– Nine examples to be hand-built in the UK with deliveries to customers beginning in 2017

(LOS ANGELES, C.A.) – November 16, 2016 - The first genuine Jaguar XKSS to be built in almost 60 years was today given its world debut presentation at the Petersen Museum, Los Angeles by Jaguar Classic. The stunning XKSS, finished in Sherwood Green paint, has been created by the Jaguar Classic engineering team ahead of the production of nine cars for delivery to customers across the globe in 2017.

Often referred to as the world’s first supercar, the XKSS was originally made by Jaguar as a road-going conversion of the Le Mans-winning D-type, which was built from 1954-1956. In 1957, nine cars earmarked for export to North America were lost in a fire at Jaguar’s Browns Lane factory in the British Midlands; meaning just 16 examples of XKSS were built.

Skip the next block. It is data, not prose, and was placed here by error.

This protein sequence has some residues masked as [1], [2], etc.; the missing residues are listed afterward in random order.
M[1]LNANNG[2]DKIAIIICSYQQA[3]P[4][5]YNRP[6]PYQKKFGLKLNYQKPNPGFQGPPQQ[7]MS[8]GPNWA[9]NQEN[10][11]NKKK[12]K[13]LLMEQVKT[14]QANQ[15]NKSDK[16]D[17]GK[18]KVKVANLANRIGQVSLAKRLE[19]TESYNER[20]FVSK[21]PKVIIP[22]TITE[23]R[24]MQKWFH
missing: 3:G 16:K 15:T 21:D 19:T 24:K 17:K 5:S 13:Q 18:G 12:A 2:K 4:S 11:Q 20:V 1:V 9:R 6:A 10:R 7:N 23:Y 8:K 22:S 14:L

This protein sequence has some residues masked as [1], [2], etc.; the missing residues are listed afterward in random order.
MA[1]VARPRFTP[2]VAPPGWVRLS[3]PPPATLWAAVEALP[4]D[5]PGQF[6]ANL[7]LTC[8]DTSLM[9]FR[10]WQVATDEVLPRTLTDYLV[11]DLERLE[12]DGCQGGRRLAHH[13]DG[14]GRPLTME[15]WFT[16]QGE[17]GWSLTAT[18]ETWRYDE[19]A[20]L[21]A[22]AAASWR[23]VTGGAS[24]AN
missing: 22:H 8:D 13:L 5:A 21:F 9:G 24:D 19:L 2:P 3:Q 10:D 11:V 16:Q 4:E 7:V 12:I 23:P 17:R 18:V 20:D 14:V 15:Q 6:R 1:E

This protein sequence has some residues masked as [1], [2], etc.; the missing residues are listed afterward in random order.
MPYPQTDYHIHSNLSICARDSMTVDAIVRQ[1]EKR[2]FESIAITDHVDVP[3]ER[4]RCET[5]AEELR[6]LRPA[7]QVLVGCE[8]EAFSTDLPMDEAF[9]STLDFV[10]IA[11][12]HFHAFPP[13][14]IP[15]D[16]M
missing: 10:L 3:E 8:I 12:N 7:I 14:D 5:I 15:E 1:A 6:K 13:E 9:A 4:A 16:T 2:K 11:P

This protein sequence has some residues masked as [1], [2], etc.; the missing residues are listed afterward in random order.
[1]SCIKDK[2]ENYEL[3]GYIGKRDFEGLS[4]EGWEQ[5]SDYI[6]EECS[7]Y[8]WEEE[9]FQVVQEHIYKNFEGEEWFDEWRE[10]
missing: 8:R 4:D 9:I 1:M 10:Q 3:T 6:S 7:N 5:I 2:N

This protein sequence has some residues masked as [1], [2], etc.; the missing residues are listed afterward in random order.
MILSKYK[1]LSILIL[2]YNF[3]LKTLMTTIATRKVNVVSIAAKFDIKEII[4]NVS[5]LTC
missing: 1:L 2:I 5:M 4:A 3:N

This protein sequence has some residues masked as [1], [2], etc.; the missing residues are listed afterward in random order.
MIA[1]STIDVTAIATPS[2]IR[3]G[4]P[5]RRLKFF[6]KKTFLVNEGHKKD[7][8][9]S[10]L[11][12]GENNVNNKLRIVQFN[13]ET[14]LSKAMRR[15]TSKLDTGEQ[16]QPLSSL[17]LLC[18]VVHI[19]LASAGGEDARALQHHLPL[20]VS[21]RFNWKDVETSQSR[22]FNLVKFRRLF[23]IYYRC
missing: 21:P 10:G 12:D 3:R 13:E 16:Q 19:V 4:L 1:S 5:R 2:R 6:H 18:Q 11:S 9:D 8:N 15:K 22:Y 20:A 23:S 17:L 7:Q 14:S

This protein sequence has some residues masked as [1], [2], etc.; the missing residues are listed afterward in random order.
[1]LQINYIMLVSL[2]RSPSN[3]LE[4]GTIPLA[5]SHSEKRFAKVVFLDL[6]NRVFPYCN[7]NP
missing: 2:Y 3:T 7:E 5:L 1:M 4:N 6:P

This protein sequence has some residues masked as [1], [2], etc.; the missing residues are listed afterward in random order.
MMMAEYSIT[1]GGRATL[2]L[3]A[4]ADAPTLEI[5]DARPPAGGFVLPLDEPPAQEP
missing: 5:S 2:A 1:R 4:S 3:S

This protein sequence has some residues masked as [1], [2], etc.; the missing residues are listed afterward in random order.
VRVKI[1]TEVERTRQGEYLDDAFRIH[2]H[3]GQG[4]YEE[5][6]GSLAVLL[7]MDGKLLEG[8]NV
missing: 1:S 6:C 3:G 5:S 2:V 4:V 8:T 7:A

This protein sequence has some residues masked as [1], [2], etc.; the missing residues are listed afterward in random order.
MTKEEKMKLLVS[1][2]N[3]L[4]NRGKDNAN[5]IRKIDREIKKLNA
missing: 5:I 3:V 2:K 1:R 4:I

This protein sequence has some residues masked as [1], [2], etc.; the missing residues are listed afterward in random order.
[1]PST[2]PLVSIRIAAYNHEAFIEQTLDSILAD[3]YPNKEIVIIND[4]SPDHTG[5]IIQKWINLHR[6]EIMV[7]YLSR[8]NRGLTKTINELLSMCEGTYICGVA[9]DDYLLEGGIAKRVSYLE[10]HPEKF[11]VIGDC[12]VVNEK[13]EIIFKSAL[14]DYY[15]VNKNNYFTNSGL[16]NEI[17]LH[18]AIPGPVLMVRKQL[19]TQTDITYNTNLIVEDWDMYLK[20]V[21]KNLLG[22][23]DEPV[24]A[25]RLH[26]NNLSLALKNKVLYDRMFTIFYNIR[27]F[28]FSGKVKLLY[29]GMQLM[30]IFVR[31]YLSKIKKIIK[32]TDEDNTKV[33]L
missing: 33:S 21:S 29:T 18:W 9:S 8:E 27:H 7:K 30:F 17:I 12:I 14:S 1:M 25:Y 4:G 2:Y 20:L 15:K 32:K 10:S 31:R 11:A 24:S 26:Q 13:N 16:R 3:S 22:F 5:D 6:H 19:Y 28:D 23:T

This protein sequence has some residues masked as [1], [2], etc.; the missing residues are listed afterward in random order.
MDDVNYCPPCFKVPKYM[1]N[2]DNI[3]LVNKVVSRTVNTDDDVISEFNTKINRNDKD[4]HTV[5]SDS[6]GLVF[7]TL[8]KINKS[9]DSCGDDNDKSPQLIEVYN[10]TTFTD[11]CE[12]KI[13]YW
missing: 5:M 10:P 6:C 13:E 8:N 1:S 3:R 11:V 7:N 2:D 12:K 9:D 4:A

Earlier this year Jaguar announced that its Classic division would build the nine ‘lost’ XKSS sports cars for a select group of established collectors and customers. The new one-off XKSS presented in Los Angeles is the summation of 18 months of research and will be used as a blueprint from which the nine continuation cars are built.

The nine cars will be completely new, with period chassis numbers from the XKSS chassis log. All cars are now sold at a price in excess of £1million each. The XKSS is the second continuation car to be created by Jaguar, following on from the six Lightweight E-types that were built in 2014. This project helped the team learn to engineer cars that are faithful to the specifications to which they were built in period, and this knowledge has been enhanced in creating the ‘new original’ XKSS.